This article, first, explains the Gilmore origin of claim test. Secondly, the extension of the origin of claim to situations where the legal claim is less clearly connected to the taxpayer's business or income-seeking activities will be discussed. Thirdly, this article will analyze the issue of how a criminal prosecution, particularly for a murder in a situation such as Mr. Simpson's, can be connected to business or income-seeking. Fourthly, the issue of whether any government policy would prevent the deduction, especially for an unsuccessful criminal defendant, will be reviewed Fifthly, prior murder cases in which the defendant was not allowed to deduct legal expenses will be discussed and distinguished. Sixthly, cases in which sports/entertainment figures have been denied similar deductions will be addressed. Finally, deduction of expenses of a wrongful death civil suit will be discussed.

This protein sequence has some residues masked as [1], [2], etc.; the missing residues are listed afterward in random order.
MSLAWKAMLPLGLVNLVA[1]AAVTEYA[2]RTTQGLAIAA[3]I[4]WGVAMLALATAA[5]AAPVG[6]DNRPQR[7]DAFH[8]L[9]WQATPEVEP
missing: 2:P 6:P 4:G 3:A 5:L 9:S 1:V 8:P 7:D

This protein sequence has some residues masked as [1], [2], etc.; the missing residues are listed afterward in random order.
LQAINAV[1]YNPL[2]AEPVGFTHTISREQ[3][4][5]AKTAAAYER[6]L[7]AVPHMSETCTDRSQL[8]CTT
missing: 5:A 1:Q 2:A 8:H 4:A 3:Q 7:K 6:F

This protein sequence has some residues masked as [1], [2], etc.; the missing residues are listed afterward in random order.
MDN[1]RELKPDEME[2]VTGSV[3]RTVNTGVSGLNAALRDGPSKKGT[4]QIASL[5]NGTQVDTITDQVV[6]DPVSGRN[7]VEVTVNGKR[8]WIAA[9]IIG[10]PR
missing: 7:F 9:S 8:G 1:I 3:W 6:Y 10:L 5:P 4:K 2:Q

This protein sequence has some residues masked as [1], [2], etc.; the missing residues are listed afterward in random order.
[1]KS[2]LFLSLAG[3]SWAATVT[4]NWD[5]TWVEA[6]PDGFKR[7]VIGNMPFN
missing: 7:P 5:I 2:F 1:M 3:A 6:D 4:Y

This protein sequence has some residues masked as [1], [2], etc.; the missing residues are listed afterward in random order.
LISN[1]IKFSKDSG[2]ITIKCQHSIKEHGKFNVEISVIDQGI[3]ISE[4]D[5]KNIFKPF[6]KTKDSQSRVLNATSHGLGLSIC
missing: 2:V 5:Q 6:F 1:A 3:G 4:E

Dorocak, John R.
"Sports and Entertainment Figures (and Others) May Be Able to Deduct Legal Expenses for Criminal Prosecutions (and Wrongful Death Suits),"
Akron Tax Journal: Vol. 13
, Article 1.
Available at: https://ideaexchange.uakron.edu/akrontaxjournal/vol13/iss1/1